Cool Spring--what a lovely name for the last cemetery on the homeward leg of a tour of southern natural and green burial cemeteries....
Cool Spring Natural Cemetery is a 54-acre Roman Catholic Cemetery, open to all and operated by the Cistercian monks of the Holy Cross Abbey in Berryville, Virginia, 65 miles west of Washington, DC. By the time we reached it, I had visited many hybrid cemeteries but only a handful of standalone natural burial grounds. Their rarer nature is a good argument for encouraging hybrids as a way to expose more people to the concept.
The road to Cool Spring winds along the Shenandoah River before heading uphill past shaded homes and emerging into the sun along corn fields. For much of the day we had driven through farmland, thinking as we went how crazy it would be for America not to support this Eastern model of farming with smaller farms, so unlike industrial farming in the big Western landscape. We pulled into a parking lot overlooking a patchwork of yellow and green land, a vegetation belt which hid the river at the base of long slopes, and a soaring outdoor chapel that invited visitors to meditate or rest after visiting the cemetery.
I had contacted the cemetery to announce our visit and after parking we entered woods where the burial section called "Woodland Rest" is crowded with graves protected by the trees, marked with stones and curious naked metal stakes.
Woodland rest was pleasant but we had seen similar forested grounds elsewhere. So we followed a dirt lane past a sign to "Blue Ridge Meadow" and emerged into sunshine at the top of a rounded hill covered in long grass with at its base a disused barn and silo. Everything was soaked in a golden light.
"Wow! Glad we saved this for last," said Tom.
A trail followed the ridge at the tree line then carved downhill in spokes, like a bicycle wheel or sun rays. Flowers had spread throughout and a water meadow peeked through hedgerows before the river. I walked as many of the spokes as I could. Insects flew from the grass to greet me. There were graves EVERYWHERE. How do they do it? I wondered. A number of graves held two people, their last earthly shared home with a fabulous view, double mounded and grass covered, marked by rounded engraved gravestones and, irritatingly, those metal stakes. It was a treasure hunt in the tall grass and I didn't want to miss a grave though it was hot trudging uphill and down. Beyond the unseen Shenandoah lay the Blue Ridge Mountains for which the meadow is named. Above the ridge trail a simple wooden hermitage house with a porch tucked back into the woods is used by the monks for solitude and prayer.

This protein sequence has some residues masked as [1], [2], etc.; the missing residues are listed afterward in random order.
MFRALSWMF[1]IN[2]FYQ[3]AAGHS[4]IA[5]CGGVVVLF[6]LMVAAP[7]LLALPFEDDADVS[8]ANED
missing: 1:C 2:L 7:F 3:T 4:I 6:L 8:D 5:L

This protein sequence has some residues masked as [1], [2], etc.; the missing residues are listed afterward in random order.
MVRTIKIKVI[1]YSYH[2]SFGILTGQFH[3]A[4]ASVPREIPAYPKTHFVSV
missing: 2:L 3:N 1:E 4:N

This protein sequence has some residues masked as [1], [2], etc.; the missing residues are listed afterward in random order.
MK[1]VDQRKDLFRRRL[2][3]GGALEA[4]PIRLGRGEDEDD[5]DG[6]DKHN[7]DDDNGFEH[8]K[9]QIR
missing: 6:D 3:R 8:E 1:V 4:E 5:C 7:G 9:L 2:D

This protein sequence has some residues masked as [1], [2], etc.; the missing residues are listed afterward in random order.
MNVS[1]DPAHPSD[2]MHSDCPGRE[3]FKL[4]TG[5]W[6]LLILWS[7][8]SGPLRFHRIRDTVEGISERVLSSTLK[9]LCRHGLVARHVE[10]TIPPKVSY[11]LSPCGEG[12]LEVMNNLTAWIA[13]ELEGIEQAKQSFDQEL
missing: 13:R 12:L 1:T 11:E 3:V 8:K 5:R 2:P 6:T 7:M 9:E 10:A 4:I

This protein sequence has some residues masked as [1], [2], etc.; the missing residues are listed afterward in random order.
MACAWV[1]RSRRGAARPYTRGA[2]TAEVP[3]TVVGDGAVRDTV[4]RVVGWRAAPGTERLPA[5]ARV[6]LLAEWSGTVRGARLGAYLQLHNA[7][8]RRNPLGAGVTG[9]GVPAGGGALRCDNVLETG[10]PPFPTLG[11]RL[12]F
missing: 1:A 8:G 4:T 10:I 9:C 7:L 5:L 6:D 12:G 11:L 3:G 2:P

Cool Spring is aptly named a "natural cemetery." While often used as a general description of burial without embalming or vaults, in a shroud or biodegradable casket, natural also defines the second level of green burial after hybrid.
According to the Green Burial Council which sets standards most green cemeteries adhere to whether they seek certification or not, a natural burial cemetery must be "designed, operated and maintained to produce a naturalistic appearance, based on use of plants and materials native to the region, and patterns of landscape derived from and compatible with regional ecosystems." As opposed to hybrids which are created within existing conventional cemeteries, they start out as natural burial cemeteries and end up creating whole land concepts either by restoring or rebuilding distressed places or maintaining existing landscapes.
Cool Spring graves are fairly pricey as such cemeteries go but it obviously hasn't deterred customers, which belies the emphasis often given on cost as a reason to go green/natural. The integrity of the meadow setting is aided by the use of flat engraved river stones as markers, like these set out by the cemetery as examples, but this effect is marred by the 3-foot metal whips stuck upright in the ground at many of the graves. We found this at Green Hills in Asheville as well. Such intrusive markers are antithetical to the idea of letting graves be part of a natural landscape.
Maybe it won't matter to me once I'm dead where my body lies, but I do like to contemplate beforehand and the idea of being someplace beautiful sure beats alternatives. As my husband said, Cool Spring isn't super-rustic, it has dignity and a beautiful setting for all its being in the country. I wouldn't choose to go as far from home as Virginia but if someone really wanted to bury me there I wouldn't object.